Anyway... I think Ricoh/Pentax is aware of all these issues. They know they don't need to jump on any trendy bandwagons because what they are making is not a mass-market camera. But they also know they need to find combinations of camera features that are attractive to enough people without being exorbitantly expensive in R&D or cost-of-goods.
Apologies for not clarifying my earlier post, I should have quoted only the fourth paragraph "People with big hands, fat wallets, and slow-moving subjects will gravitate to larger formats. People with smaller hands, smaller budgets, and flighty subjects will gravitate to smaller formats". That was the only generalization that I thought I and many photography enthusiasts might be exceptions to.

I'm in basic agreement with what you are stating here especially the physics and engineering generalizations the physical generalizations not so much. Yes, Pentaxians are exceptional, why else would we choose Pentax Cameras to shoot with?

Last edited by Larrymc; 05-18-2019 at 08:29 AM.
05-18-2019, 09:38 AM - 2 Likes   #67
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QuoteOriginally posted by photoptimist Quote
Some say "standalone cameras are dying -- smartphones are the future" but there are exceptions.
That is not possible unless photography itself will die (by being outlawed or something). No matter how many cameras you'd put in a smartphone, you can't fix it. This is not preference, nor stubbornness, but about the fundamental characteristics of a photographic tool.
Maybe, in all these cases, the exceptions are more fundamental than we'd think.
05-18-2019, 10:29 AM   #68
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QuoteOriginally posted by photoptimist Quote
Some say "APS-C & M43 are dying -- FF or MF is the future" but there are exceptions.
It's not quite what I meant in my previous post. I just wanted to say that I believe that MF crop still has room for becoming more popular.

05-18-2019, 10:32 AM - 1 Like   #69
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QuoteOriginally posted by biz-engineer Quote
It's not quite what I meant in my previous post. I just wanted to say that I believe that MF crop still has room for becoming more popular.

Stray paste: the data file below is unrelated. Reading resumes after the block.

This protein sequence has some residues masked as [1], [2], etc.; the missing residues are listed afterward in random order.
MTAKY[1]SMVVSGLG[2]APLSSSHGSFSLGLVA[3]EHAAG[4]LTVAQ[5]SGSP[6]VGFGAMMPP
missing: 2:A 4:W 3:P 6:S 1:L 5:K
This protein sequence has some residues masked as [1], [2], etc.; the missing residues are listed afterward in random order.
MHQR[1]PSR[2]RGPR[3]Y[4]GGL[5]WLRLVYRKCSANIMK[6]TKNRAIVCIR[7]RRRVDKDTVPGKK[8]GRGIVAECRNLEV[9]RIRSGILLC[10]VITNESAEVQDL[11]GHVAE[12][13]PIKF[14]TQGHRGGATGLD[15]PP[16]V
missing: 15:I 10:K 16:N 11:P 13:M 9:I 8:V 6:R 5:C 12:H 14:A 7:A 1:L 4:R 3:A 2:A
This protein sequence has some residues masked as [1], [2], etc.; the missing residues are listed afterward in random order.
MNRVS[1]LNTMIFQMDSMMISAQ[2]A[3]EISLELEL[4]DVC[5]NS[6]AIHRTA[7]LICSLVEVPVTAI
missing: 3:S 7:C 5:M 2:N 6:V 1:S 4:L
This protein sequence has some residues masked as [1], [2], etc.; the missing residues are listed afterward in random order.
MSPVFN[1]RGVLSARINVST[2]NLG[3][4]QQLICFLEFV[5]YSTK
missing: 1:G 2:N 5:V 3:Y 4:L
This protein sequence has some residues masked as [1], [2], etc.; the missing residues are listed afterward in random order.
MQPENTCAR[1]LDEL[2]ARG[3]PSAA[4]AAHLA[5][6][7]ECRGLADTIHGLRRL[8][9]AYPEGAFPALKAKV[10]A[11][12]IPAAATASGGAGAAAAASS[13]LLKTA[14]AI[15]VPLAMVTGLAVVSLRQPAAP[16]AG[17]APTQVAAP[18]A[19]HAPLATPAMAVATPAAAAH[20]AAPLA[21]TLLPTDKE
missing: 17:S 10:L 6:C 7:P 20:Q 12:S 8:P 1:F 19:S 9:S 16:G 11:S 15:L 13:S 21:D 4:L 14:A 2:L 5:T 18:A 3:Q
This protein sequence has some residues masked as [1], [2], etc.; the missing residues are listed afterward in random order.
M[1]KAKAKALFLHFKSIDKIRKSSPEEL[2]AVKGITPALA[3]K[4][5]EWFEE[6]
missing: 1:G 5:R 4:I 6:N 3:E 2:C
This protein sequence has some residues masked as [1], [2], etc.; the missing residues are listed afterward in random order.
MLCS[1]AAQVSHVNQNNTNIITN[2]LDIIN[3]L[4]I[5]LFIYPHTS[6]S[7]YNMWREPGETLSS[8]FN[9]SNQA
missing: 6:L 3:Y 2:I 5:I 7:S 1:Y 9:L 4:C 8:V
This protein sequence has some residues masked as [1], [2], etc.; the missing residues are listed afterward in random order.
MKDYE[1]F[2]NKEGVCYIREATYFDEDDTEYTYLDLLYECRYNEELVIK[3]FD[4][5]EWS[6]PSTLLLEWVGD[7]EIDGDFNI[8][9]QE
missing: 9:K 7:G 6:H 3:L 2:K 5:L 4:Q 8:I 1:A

How do you take pictures of small birds with those MF cameras?
Useless pieces of junk.
05-18-2019, 11:12 AM   #70
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QuoteOriginally posted by Kunzite Quote
the fundamental characteristics of a photographic tool.
I'm not sure what those fundamental characteristics are and even if I complete a list, my list is not likely to match anyone else's. This thread needs some pictures, the first one was taken with my smartphone so my wife could describe a plant (one of many!) she had purchased, the second is my best attempt to match it with my DSLR (I wasted an hour, by which time the sun had moved enough to make it impossible to get a better match). The smartphone photo is 12MP, with a 35mm equivalent focal length of 25mm, the DSLR photo was taken with an equivalent focal length of 27mm, which is as close as I could get for FOV with the lenses I have. This is not a scene where any camera is going to produce art, but it is certainly a suitable situation for taking photographs and who is to say the DSLR photo is more suitable than the smartphone photo? Many good to excellent photographs involve a certain amount of serendipity and while a smartphone may be a tool with limited capabilities, which fundamental characteristic, of say a GRIII, is it missing?